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Drawing Interest

Lauren Murrow | December 19, 2016 | Lifestyle Story City Life

When graphic novelist Gene Luen Yang first started making comics two decades ago, he would draw, photocopy and bind his booklets by hand, then sell them for $2 apiece at bookstores in San Jose, Berkeley and Oakland. He’s come a long way since those afternoons spent hunched over a copier: This September, the San Jose artist was chosen as one of the 2016 MacArthur Fellows—a rarified group of 23 “Geniuses” across creative and academic fields who will receive a no-strings-attached prize of $625,000. Yang is only the third graphic novelist to win the award in its 35-year history. “I’m in elite company,” he says, praising fellow MacArthur-winners and graphic novelists Alison Bechdel and Ben Katchor. “It points to the rising esteem of the graphic novel in American culture.”

In a departure from the superhero-packed pages of his youth, Yang sees comics as a tool for effecting social change. His work often confronts themes of culture and identity, the product of growing up in San Jose and Saratoga in the ’70s and ’80s as the son of immigrants. “Nowadays, the South Bay is incredibly diverse,” he says. “But as a kid, I experienced growing pains associated with that demographic shift.” In 2006, American Born Chinese, Yang’s debut book drawn partially from his own childhood, became the first graphic novel to be nominated for a National Book Award. He went on to study computer science at U.C. Berkeley and California State University, East Bay. After a brief stint as a computer engineer, he left his desk job for Bishop O’Dowd High School in Oakland, where he taught computer science for over 15 years. (He drew at night; his book of historical fiction, Boxers & Saints, earned another National Book Award nomination in 2013.)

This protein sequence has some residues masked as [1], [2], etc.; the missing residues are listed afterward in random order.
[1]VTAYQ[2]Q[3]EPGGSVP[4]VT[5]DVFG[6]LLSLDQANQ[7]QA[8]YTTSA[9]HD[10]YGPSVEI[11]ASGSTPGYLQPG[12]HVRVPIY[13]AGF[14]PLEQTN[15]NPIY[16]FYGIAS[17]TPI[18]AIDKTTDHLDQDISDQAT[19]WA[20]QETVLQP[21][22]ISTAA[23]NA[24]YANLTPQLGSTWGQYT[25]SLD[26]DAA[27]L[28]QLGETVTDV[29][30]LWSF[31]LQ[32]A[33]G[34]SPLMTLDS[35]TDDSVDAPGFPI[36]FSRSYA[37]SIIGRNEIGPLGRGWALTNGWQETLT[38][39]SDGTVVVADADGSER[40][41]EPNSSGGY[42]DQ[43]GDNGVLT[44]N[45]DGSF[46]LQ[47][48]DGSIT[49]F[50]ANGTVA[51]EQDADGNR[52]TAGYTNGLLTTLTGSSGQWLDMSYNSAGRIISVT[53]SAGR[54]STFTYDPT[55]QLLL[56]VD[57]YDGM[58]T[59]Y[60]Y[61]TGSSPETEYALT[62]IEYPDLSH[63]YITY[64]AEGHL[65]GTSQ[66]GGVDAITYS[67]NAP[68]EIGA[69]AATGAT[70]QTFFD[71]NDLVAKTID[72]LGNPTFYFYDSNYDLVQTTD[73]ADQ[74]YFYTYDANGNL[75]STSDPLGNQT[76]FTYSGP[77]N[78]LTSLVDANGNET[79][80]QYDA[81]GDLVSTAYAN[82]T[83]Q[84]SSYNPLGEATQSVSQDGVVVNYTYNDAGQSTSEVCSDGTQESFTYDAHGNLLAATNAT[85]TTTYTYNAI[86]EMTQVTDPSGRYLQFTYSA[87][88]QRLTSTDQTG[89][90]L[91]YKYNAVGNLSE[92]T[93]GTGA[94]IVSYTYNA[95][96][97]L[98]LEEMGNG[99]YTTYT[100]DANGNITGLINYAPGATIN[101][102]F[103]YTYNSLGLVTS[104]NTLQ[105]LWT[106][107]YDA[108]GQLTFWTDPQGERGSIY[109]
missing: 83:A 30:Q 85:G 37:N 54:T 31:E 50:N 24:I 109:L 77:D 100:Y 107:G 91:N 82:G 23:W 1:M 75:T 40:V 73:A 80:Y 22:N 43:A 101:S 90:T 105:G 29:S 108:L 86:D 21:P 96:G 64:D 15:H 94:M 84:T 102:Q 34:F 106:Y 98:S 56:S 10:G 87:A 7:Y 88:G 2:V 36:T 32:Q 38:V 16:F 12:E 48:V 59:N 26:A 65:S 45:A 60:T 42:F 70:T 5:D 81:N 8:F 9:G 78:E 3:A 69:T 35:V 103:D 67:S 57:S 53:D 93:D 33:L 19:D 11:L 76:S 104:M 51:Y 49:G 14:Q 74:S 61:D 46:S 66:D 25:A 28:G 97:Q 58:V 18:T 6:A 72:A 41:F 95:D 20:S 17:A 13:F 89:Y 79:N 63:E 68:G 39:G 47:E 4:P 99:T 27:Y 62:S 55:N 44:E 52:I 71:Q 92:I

This January, the Library of Congress named Yang its fifth national ambassador for young people’s literature, a role ideally suited for the former teacher. “I spent 17 years around teenage voices,” says Yang. “I have characters shaped by former students.” He’s currently working on New Super-Man for DC Comics, as well as Secret Coders, a six-part series with illustrator Mike Holmes that weaves the basics of coding into a mystery plot. The third installment of the latter will be published in March 2017. As a newly minted MacArthur Fellow, Yang intends to devote portions of the prize to his family, his future graphic novels and his teaching pursuits. But though he has joined the prestigious ranks of MacArthur “Geniuses” at age 43, he’s still a comic book kid at heart. “If I didn’t have four kids to put through college,” he allows, “I would buy a Batmobile.”

Originally published in the November issue of Silicon Valley

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